The Black Keys: “Brothers” (review)

The Black Keys
Brothers
Nonesuch CD





After production help from Dangermouse on their 2008 recording Attack and Release, as well as some time apart in various side projects, the Black Keys return refreshed on the (principally) self-helmed Nonesuch release Brothers.

It’s be easy to oversimplify one’s assessment of the duo’s latest as a “return to their blues roots.” And while it’s undoubtedly true that Brothers reemphasizes the blues and roots music proclivities on display from the Black Keys’ inception, the record also displays a number of intriguing wrinkles that demonstrate the Keys’ versatility. Some of these are exemplified by imaginative touches of instrumentation. There’s the delicious surprise of harpsichord filigrees on “Too Afraid to Love You,” a delicate accompaniment to a muscular, almost outsized reverberant vocal.

In its intro, the hook gets whistled on “Tighten Up,” a song guest-produced by Dangermouse that revels in a languid backbeat and thickly chunked rhythm guitar shuffle. The insouciant whistling gives way to deft lead guitar and a more four-to-the-bar groove. But just as this straightforward rocking settles in, we are treated to a space-age analog synth coda that spaces out the proceedings anew.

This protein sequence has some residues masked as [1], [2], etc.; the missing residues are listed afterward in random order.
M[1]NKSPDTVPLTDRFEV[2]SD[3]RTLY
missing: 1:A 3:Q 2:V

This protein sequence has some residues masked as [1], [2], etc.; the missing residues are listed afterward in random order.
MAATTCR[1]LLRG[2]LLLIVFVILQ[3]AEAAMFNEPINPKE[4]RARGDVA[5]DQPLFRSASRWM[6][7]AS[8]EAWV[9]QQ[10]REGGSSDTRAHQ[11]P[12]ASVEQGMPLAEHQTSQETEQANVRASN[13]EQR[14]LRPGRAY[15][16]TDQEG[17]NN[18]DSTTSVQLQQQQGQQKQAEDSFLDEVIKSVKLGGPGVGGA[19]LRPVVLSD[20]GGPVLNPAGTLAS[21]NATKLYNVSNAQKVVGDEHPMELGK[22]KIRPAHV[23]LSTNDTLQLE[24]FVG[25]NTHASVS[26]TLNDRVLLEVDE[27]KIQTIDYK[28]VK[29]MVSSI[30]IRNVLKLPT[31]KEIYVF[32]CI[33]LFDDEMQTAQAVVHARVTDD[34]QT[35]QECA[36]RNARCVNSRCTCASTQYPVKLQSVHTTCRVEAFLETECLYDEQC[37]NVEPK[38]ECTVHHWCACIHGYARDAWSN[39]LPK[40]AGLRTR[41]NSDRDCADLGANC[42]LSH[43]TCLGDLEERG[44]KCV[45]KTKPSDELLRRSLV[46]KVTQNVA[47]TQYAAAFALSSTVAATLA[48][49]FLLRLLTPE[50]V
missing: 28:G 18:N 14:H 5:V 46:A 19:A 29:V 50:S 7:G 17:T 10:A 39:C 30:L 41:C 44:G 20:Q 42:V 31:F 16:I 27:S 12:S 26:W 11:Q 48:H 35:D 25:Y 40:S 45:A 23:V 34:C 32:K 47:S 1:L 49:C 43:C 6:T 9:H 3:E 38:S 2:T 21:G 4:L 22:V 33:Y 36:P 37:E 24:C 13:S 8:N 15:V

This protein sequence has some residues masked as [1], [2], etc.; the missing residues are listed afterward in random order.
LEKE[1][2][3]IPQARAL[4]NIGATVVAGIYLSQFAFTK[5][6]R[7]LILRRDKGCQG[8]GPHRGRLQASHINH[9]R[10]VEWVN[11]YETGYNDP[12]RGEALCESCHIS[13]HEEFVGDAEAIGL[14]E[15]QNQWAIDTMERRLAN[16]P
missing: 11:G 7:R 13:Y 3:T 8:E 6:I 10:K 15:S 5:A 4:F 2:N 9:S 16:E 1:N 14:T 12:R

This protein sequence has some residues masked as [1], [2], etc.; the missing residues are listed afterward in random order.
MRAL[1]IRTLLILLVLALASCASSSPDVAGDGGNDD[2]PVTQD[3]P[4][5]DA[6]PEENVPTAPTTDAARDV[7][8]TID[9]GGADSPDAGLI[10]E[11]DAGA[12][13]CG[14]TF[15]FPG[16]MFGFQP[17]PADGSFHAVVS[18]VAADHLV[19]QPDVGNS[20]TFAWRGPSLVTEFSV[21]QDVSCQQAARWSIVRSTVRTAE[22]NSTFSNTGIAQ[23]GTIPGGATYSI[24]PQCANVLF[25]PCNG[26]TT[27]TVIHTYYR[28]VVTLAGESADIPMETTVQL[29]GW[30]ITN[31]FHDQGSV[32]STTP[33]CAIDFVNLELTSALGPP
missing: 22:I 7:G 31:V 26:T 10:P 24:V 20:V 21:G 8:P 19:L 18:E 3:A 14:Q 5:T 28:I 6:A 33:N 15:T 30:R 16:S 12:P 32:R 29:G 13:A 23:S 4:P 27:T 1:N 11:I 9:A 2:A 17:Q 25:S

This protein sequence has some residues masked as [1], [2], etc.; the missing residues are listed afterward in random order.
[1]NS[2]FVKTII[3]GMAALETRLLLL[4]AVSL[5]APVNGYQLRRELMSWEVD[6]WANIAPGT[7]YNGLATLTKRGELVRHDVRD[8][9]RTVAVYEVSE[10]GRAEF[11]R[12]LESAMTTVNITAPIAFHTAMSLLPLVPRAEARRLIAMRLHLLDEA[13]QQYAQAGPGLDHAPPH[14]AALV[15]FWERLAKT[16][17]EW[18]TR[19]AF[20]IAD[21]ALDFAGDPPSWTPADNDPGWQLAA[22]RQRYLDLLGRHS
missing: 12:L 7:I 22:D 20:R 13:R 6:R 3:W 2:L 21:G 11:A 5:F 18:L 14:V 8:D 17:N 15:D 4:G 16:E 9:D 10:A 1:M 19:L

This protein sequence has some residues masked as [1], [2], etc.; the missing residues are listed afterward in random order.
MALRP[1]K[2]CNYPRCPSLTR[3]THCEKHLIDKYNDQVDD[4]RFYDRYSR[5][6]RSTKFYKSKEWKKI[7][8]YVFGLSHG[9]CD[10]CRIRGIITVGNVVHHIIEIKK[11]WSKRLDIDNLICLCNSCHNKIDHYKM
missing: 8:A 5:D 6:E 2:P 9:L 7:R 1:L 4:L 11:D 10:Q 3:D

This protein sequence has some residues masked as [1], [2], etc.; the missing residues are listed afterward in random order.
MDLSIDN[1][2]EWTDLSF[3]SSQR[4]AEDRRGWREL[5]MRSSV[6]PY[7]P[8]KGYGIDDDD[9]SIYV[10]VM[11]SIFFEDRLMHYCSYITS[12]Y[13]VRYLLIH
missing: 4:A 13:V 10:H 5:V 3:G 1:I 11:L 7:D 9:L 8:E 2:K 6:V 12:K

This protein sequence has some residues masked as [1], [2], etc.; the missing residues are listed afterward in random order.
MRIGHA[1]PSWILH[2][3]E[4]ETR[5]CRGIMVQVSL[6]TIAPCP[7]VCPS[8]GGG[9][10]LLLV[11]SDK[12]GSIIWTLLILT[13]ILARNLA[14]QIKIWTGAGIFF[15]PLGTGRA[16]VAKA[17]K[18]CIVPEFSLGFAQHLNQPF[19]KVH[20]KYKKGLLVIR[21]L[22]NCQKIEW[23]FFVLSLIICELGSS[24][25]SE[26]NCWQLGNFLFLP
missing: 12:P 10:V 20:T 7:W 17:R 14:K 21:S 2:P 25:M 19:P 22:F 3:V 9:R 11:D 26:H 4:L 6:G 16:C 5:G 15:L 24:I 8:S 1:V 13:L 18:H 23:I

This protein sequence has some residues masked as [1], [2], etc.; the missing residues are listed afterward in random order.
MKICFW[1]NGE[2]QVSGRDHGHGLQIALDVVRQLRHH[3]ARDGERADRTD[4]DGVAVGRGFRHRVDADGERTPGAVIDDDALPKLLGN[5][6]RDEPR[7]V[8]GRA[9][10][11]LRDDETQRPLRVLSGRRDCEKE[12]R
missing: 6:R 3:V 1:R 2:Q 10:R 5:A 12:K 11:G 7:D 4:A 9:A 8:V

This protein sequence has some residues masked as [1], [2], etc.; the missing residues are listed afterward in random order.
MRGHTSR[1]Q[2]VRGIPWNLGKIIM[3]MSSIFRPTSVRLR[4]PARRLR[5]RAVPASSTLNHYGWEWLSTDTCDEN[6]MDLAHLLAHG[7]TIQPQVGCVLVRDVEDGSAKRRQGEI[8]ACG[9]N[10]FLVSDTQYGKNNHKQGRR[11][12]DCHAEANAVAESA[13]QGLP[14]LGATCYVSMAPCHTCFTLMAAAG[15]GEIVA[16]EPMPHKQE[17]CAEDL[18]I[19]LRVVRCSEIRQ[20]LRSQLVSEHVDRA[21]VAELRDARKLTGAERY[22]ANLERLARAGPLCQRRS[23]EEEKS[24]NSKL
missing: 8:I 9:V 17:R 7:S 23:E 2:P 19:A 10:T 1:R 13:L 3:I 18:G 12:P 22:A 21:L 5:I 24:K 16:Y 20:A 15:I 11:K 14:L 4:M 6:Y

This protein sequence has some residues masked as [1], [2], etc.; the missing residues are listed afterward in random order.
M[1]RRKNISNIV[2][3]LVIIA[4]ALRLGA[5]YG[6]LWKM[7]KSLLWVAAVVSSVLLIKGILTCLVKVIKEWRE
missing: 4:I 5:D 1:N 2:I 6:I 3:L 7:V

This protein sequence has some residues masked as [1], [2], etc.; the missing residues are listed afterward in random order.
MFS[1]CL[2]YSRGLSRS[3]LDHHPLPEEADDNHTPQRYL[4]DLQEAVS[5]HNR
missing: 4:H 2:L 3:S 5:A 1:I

Elsewhere, elegant simplicity reigns supreme. On “The Go Getter,” the Keys emphasize their duo dynamic, with a tight roots-rock drum groove undergirding a soulful vocal and tasty guitar breaks. “Black Mud” features a post-psych swamp rock ambience that is grittily determined; yet it remains a heady environment for tangy solos.

While the Keys’ originals display fine, often memorable, songwriting, their taste in covers is exquisite. Brothers only includes one, but it’s a classic: Jerry Butler’s “Never Gonna’ Give You Up.” An incandescently lilting vocal is poised against a rhythm section that replicates 60s R&B with pitch perfect accuracy, all the while imparting a sense of the Black Keys’ own musical identity. It’s the way a cover ought to be done – reminding us of the original artist while never letting us forget that this is a new rendition. Likewise, on Brothers the Black Keys are happy to pay tribute to their musical ancestors. But they concurrently demonstrate a freshness and vitality that suggests that they are indeed worthy heirs to the post-blues/roots rock tradition.

Chris Brokaw and Geoff Farina CD review

Chris Brokaw and Geoff Farina
The Angel’s Message to Me
Capitan Records CD

Most probably know Geoff Farina better for his work in the indie rock genre with outfits Karate and Secret Stars; likewise, Chris Brokaw is associated with Come and Codeine. But both have worked solo in recent years. Here, the guitarists record unplugged renditions of acoustic blues and old gospel tunes.

The textures that the duo make are beguiling, evocative of such acoustic luminaries as Robbie Basho, Richard Bishop, and Stephen Basho-Junghans. Occasionally, their performances, particularly the vocals, demonstrate a bit less swing than the originals tend to favor. A case in point is the title tune, a piece by Reverend Gary Davis in which Farina and Brokaw emphasize an undulating groove with considerably limpidity. It’s an adroit rendering, yet one certainly feels that it lacks a bit of heft. Another potential stumbling block is their preference for major thirds instead their flatted cousin, the ‘blues third;’ this may make for easier tuning of harmony singing but as a result things sound less gritty.